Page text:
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4.0 PUBLIC RELATION PRACTICE AND CULTURAL DIVERSITY IN MALAYSIA In Malaysia, communication campaigns have always been aligned with ‘intercultural harmony’ (Sriramesh, 2003). Examples are the celebration of ‘31 Ogos Hari Merdeka’, which is concerned with local cultures for all races in those countries. To cater for such circumstances, ‘every public relations professional must become a multicultural communicator’ (Sriramesh, 2003), with specialized training and development on multicultural facets such as corporate culture, religion, language and such like taken into account. This concept gives special advantages to public relations Malaysian professionals who may work with any ethnic group and any country in the world. Thus, it is hypothesized that in the globalization era, becoming a multicultural communicator can add value to public relations roles and practice. Thus, it is unique to see how the organizational leaders perceived managing cultural diversity can improve their organizational strategy development with the global expectation.

Because of public relations is a crucial part of organizational systems, it is important to every CEO or head of government departments to be at a level of expectation on how public relations can be used to manage stakeholders through the management of cultural diversity whether cultural diversity is seen as a barrier or opportunity to improving their business strategy.

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Malaysia is a multi-ethnic country where multicultural facets can affect organizational strategy development directly and indirectly. It is important to explore the role public relations practitioners can play to improve public relations on business strategy and reduce any complexities in understanding multi-cultural issues among the three major ethnic groups, the Malay, Chinese and Indian, as well as other ethnicities, including expatriates. They also must emphasized that in global business practice, business and multicultural facets cannot be separated, as understanding different cultures may benefit their organizational strategy development. Therefore, managing their business services using a public relations strategy which takes account of multicultural sensitivities is vital for business success.

Nurturing local public relation here is about encouraging global and local firms to employ diverse local employees in order to understand cultural sensitivities such as taboos, religious values, and norms that have been practiced over the decades in the particular country throughout the world. It is a great challenge for public relation practitioners to be cultural diversity experts who can adapt their public relations strategy to the country’s cultural values and norms in order to harmonies the relationships between the organization and its stakeholders. Team building, dialogue sessions and management briefings are several key cultural diversity management tools.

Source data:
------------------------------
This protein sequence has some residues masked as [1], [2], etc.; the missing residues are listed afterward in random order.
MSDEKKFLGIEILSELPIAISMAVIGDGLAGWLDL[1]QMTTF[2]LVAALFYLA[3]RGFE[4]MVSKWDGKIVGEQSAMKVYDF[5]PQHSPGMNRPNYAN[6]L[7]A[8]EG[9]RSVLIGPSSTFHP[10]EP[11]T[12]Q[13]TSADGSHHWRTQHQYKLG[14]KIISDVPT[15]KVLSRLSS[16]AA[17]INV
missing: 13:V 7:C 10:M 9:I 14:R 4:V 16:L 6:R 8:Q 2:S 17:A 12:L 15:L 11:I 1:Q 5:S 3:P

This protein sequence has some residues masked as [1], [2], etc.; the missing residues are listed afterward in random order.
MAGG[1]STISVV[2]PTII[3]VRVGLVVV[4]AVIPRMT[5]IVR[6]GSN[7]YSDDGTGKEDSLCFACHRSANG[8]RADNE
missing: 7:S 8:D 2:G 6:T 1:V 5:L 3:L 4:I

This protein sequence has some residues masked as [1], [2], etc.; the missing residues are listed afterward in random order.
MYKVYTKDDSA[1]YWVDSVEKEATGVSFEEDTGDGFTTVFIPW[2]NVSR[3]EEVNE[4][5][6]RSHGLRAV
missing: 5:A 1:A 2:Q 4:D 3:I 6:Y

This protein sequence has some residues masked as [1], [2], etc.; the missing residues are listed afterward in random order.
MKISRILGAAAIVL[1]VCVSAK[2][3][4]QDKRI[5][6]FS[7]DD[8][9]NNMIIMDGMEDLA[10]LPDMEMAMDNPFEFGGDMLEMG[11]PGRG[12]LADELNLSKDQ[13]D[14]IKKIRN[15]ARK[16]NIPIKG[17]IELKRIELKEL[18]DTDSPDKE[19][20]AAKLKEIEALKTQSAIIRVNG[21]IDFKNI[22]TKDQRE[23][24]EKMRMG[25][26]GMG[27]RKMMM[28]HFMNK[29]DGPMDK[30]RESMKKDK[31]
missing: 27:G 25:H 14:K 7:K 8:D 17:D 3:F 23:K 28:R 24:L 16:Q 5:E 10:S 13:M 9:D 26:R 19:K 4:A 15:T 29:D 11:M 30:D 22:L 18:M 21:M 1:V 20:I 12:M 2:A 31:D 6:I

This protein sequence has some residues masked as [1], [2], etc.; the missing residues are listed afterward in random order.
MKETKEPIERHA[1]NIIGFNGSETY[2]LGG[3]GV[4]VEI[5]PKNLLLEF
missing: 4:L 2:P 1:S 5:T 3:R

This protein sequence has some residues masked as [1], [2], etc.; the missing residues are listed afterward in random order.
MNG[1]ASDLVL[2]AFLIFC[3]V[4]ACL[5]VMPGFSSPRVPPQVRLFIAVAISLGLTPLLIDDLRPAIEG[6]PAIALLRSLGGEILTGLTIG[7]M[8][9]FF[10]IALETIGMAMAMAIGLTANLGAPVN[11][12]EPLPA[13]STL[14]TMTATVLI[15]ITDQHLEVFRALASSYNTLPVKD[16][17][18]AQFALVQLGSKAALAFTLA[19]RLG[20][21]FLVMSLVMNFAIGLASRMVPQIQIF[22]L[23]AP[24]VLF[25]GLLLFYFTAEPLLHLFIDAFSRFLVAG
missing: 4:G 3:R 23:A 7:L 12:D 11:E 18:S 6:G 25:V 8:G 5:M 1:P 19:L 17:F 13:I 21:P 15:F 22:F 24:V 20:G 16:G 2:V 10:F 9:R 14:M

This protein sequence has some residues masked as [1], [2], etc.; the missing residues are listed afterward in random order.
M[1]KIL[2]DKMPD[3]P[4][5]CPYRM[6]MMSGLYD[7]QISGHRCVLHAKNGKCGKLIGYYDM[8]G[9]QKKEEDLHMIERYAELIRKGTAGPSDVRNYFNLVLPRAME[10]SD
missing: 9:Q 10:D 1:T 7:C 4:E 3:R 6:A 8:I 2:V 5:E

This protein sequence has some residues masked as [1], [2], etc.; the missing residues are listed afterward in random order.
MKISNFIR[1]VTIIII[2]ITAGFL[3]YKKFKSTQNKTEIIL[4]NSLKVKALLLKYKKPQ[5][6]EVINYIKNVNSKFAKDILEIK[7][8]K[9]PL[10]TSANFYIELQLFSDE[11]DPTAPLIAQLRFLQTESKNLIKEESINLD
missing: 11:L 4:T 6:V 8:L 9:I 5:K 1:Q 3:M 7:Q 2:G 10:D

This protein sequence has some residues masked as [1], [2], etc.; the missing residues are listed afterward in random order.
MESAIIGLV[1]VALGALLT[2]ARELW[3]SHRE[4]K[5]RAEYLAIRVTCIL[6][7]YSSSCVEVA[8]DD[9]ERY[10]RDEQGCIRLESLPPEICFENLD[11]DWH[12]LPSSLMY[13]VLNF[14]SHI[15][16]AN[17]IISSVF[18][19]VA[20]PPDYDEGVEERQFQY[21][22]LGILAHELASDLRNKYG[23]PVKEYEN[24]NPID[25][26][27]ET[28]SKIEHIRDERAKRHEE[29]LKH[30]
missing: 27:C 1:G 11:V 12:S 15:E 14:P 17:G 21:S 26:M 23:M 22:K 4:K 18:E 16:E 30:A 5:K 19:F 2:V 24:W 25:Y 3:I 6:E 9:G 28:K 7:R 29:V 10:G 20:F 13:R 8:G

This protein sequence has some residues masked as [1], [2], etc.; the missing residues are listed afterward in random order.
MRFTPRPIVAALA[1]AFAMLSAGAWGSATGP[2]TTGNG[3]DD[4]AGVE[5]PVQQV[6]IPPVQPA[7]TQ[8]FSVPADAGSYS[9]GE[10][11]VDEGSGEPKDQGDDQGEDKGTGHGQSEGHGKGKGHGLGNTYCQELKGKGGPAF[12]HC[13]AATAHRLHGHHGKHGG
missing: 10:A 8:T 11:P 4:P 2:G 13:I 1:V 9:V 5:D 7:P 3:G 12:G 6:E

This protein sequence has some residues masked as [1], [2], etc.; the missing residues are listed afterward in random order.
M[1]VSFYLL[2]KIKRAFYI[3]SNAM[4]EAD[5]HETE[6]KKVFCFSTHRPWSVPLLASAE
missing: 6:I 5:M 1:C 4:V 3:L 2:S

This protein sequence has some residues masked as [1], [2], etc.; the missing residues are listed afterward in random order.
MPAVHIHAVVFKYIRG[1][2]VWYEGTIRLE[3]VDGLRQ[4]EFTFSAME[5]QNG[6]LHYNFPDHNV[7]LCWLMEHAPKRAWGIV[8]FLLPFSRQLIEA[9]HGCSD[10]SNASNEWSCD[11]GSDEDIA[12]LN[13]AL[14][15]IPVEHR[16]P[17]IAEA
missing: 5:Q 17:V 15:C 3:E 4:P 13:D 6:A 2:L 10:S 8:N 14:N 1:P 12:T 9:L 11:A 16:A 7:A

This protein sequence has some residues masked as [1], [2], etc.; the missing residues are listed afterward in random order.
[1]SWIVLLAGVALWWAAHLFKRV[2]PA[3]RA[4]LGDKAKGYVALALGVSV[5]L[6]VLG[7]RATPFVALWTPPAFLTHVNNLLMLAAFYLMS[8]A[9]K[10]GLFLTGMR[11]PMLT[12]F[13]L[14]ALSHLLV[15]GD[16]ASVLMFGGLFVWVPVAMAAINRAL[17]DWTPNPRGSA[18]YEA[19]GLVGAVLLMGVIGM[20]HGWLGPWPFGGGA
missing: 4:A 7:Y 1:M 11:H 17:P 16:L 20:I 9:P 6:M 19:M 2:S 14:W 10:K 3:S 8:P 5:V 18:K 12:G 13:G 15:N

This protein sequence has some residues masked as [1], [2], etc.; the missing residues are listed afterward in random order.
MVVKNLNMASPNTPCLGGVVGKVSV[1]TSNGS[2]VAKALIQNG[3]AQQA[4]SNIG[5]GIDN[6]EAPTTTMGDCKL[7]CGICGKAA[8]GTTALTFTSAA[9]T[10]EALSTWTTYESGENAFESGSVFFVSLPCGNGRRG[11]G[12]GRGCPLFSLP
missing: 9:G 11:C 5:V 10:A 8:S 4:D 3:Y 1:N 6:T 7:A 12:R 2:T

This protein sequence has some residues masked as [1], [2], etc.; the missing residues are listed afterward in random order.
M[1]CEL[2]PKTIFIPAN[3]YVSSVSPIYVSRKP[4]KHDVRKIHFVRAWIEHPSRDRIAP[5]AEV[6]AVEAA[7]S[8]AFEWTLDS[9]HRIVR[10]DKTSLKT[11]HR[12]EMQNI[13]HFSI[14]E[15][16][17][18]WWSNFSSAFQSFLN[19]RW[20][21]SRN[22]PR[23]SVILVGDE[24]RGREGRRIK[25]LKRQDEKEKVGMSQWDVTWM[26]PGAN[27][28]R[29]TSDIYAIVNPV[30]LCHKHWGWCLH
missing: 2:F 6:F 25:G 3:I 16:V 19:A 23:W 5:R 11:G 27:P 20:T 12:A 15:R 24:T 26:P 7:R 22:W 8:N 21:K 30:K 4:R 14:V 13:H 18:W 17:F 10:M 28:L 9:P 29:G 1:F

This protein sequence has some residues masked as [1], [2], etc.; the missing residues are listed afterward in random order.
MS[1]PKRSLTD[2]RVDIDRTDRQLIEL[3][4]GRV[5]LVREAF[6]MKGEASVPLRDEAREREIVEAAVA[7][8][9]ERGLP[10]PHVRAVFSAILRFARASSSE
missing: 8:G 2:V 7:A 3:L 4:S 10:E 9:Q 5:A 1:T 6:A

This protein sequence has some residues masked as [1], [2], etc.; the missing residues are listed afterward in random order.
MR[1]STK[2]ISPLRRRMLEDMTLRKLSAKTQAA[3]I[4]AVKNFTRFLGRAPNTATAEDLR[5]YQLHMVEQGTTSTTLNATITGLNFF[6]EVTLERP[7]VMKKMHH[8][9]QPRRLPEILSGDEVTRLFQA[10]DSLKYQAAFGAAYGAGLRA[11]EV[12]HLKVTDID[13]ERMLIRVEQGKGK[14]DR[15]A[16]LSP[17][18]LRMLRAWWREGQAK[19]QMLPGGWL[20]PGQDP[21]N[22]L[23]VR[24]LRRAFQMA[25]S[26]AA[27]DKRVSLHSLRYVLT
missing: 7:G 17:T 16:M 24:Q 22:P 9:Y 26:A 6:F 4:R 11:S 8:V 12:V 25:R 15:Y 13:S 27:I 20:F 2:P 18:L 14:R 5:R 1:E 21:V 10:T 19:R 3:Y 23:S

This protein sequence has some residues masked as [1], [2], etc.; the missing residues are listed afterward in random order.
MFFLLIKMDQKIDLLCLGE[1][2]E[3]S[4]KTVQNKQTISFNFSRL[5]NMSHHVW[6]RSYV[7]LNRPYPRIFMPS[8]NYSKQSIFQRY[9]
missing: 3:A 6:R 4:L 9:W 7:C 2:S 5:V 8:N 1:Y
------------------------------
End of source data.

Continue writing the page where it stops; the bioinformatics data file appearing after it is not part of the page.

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The standard of public relations practice must be at the same level with global needs, with the ability to cater differences in getting the right message out. In Malaysia, business and industry leaders were also asked whether they see any difference in multicultural public relations in the country where they operate their business. (Zulhamri Abdullah, 2007). They see that every country has a unique multiculturalism but they are all the same in terms of understanding cultural sensitivity, as there is diversity of major races such as Chinese and Indian being employed by global corporations and being located in both Western and Eastern worlds.

There is a need for public relations professional is to understand the dominant religions such as Islam, Christianity and Hinduism that are practiced all over the world. Importantly, global public relations professionals must play a substantial role in researching, informing and advising top management about cultural issues in the country in which they want to invest.

Effective public relations are a process and its essential first step is research. Nowadays, research is widely accepted by public relations professionals as an integral part of the planning, program development, and evaluation process. Before a public relations program is undertaken, information must be gathered, data collected, and interpretation done. Only after the first step is performed, organizations can begin to make policy decisions and map out strategies for effective communication programs.

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Indeed, cultural diversity here is seen as a universal concept, as every country has different religious and tribal groups. A term globalization has given new meaning to public relations that its must be practiced according to various ethnic groups with different religions and tribes. Thus, building mutual relationships between organizations and external stakeholders requires an understanding of cultural differences to reduce any complexities that may affect business performance.